50 plus volunteer projects planned for fall

Andrea Zanaglio, News Editor

With over 50 volunteer projects planned thus far for the fall semester, Robert Morris University’s Office of Student Civic Engagement (OSCE) is looking forward to another packed semester of service.

Beginning her fifth year as the Director of Student Civic Engagement, Donna Anderson expects to fill the majority of spots for each project and urges all students to get involved.

“We expect to essentially fill [each project]. The fall tends to be an extremely busy time. Now some of that is because the freshmen have to do their three hours of service, but I think some of it is students are coming back to campus, and they’re excited and want to get involved with things,” she stated.

“Community service is a great way to meet people, a great way to make friends, a great way to develop your leadership skills, and to have things you can put on your resume.”

Community service opportunities range from ongoing service through organizations like Big Brothers Big Sisters to one-day projects that take place on campus.

“We’re going to be very conscientious about pushing the on-campus events for freshmen because we know that transportation is an issue for them,” explained Volunteer Service Coordinator Jessica Mann, who was just hired on June 1 and is the first to hold this new position. “[Those projects] on campus where students can take a small chunk of their day to serve that wouldn’t necessarily throw their schedule off and to help freshmen get used to service without it being this big daunting commitment.”

The President’s Interfaith and Community Service Campus Challenge, which is a White House initiative, is one of the office’s newest projects this semester that will kickoff in September. The project involves a partnership with the B-MEN, Carpe Mundum, Coalition for Christian Outreach (CCO), Hillel, Hispanic Student Association and The Pittsburgh Promise, and aims to engage RMU students from diverse religious backgrounds and non-religious backgrounds in community service in the Coraopolis area that focuses on hunger and food insecurity.

Anderson is co-leading the initiative with Lisa Nuss, associate director of the center for global engagement, along with other staff members that include Director of Multicultural Affairs Antonio Quarterman, Academic/Personal Counselor and board member Randon Willard, and Father Sam Jampetro, who is a member of RMU’s Campus Ministry Association and the Executive Director of Coraopolis Community Development Foundation – RMU’s community partner for the project.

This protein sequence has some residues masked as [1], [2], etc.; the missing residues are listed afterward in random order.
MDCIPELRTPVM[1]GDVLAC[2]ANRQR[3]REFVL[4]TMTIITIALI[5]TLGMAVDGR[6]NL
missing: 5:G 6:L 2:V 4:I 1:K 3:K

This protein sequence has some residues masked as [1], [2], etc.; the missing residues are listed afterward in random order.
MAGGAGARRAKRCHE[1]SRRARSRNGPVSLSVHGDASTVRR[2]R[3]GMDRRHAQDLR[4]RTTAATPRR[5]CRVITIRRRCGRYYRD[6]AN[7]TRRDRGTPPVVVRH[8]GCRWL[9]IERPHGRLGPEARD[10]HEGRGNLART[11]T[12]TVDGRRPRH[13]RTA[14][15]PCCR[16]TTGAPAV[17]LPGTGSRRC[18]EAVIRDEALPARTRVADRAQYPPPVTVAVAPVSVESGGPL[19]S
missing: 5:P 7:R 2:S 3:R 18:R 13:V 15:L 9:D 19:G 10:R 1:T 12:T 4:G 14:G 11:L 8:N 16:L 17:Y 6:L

In addition to these projects, the OSCE has sponsored alternative breaks in the fall and spring for the past four years.

This year’s fall break involves an overnight stay in a local church the weekend before Thanksgiving and focuses on hunger and homelessness in Pittsburgh.

The spring offers two alternative break trips that take place during the week of spring break. Students can either travel to Washington, D.C. to work with the Youth Service Opportunities Project (YSOP), focusing on hunger and homeless issues in the D.C. area, or students can travel to Kincaid, West Virginia with the Southern Appalachian Labor School, focusing on housing and rural poverty issues.

Each trip is budgeted to allow 12 students to attend along with one male and one female staff member.

“We encourage students to take ownership of these trips. It’s really student driven in terms of the project and organizing themselves pre and post trip,” Mann explained. “We have them do reflections, but we really rely on our student leaders to keep that ball rolling.”

Students looking to gain even more out of their volunteer work at RMU may want to consider becoming apart of the Peer Leader Program or the Non-Profit Alliance Program, formerly known as American Humanics.

The Peer Leader Program allows students to hone their leadership skills by monitoring regular service sites, which involves recruiting new students and dealing with all the logistics. The Non-Profit Alliance Program is a certification program with various requirements that prepares students for a career in the non-profit sector.

Located at 277 Nicholson Center near the student mailboxes, the OSCE is open from 8:30 a.m. to 5 p.m. Monday through Friday, and Anderson and Mann welcome anyone to drop-in.

Be sure to stop by the Jefferson TV Lounge on Tuesday, Aug. 30 from 6 p.m. to 7 p.m. for an information session directed by Anderson and Mann for further details about all of the projects being offered.


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